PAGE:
Environmentalists in Canada have also criticized Trudeau for not being strong enough against the oil lobby in Canada, especially in light of the election of Donald Trump, a climate change denier. In response, Trudeau reiterated his position regarding climate change and its negative consequences and reaffirmed his “strong” commitment to environmental protection. In an attempt to reassure both those who worry about environmental laws negatively impacting the economy and those who demand tougher protection measures, the prime minister said: “Being strong on the environment and strong on the economy go together.”
If Trudeau remains true to his position, environmentalists on both sides of the border worry that environmental progress may be hindered in 2017 by a probable clash between Canada’s approach to climate change and that of its primary trade partner to the south under new administration. Before and during the campaign, Mr. Trump argued that the “concept of global warming was created by and for the Chinese in order to make U.S. manufacturing non-competitive.” As if these statements were not enough, the president-elect’s choices to lead two important departments in his administration have both indicated that environmental issues are not part of their priorities. For Energy Secretary, Trump nominated the former governor of oil-rich Texas, Rick Perry, described as “an enthusiastic supporter of extracting [energy resources].” In the past, Governor Perry has expressed his desire to eliminate the Energy Department entirely, since he considered it too “environmentally-minded.” And for Secretary of State, Trump has nominated ExxonMobil CEO Rex Tillerson, who has been called the “leading spokesman of the oil industry.” It comes as no surprise that Tillerson is hardly trusted by environmentalists, even though some acknowledge several positive changes he made in the company’s approach to the issue of climate change. Thus, unlike other elements of his campaign like his “anti-establishment” rhetoric, Trump did not lie about his positions on the environment. Although it may not come as a surprise that Trump is a climate change denier, his appointments to his cabinet are shocking insofar that they show that damage to the environment by the United States has even greater potential than previously imagined.
However, there is one area where the two drastically different leaders in the U.S. and Canada might agree: the Keystone XL extension, a proposed extension of the massive crude oil pipeline which would extend from Alberta to Nebraska. Contrary to President Obama’s rejection of the pipeline extension, Trump expressed his support for the project. While Canada under the Harper government had been advocating for the pipeline for years, activists in both countries continue to campaign against it, their main concerns being potential oil spills and increased greenhouse gas emissions.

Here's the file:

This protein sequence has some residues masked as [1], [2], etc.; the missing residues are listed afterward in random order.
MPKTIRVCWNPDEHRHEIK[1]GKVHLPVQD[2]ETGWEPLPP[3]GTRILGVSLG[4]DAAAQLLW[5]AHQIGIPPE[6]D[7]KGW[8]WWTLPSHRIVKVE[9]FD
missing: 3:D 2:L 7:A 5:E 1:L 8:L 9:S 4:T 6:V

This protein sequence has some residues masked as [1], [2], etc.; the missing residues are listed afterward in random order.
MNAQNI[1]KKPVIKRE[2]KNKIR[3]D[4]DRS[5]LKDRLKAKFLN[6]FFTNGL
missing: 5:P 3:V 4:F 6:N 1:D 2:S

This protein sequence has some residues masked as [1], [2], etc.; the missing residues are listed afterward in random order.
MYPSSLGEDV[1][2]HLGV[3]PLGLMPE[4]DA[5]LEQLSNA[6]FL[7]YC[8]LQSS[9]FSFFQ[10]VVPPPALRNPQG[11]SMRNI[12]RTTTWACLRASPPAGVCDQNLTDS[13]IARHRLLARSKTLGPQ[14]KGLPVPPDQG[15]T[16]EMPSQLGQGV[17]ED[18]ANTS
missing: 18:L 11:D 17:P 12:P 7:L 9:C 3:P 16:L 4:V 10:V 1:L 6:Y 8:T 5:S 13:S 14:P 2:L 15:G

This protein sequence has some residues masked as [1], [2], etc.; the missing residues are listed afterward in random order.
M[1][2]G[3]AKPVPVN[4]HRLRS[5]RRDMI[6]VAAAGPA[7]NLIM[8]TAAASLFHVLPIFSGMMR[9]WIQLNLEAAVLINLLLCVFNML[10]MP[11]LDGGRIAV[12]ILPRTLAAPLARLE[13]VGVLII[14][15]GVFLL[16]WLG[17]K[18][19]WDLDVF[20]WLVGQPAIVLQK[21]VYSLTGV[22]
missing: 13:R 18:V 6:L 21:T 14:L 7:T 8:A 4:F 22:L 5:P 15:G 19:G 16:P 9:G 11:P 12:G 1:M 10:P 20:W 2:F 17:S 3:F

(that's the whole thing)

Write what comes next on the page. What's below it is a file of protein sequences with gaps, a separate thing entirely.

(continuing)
Addressing business owners on December 21, Trudeau again declared that climate change is “a fact” and that his commitment to environmental protection will not flinch after the inauguration of Trump. He “emphasized that he would not hesitate to protect Canadian interests and values if they clash with Trump’s agenda.” Trudeau believes that if Trump and the U.S. decide to take a step back from the challenge of climate change, Canada will capitalize and make the most of the opportunities that it will create. In the United States, Trump’s election to the highest office in the country is a major factor of uncertainty for 2017’s environmental future. The Trump Administration will have many effects on Canada, including Canada’s role in environmental protectionism. The job for Trudeau, therefore, is to persist in the fight against climate change without succumbing to pressure from its giant neighbour to the south. In the coming year, Trudeau, like the leaders of most countries, must also continue to try to balance being environmentally friendly and maintaining growth in the country.
Despite recent victories in environmental protection, the challenges faced not only by Trudeau but also by many other world leaders, combined with the election of Donald Trump, are the reason 2017’s environmental legacy remains so uncertain. Only time will tell what direction Canada, the U.S., and the rest of the world will take in the coming year.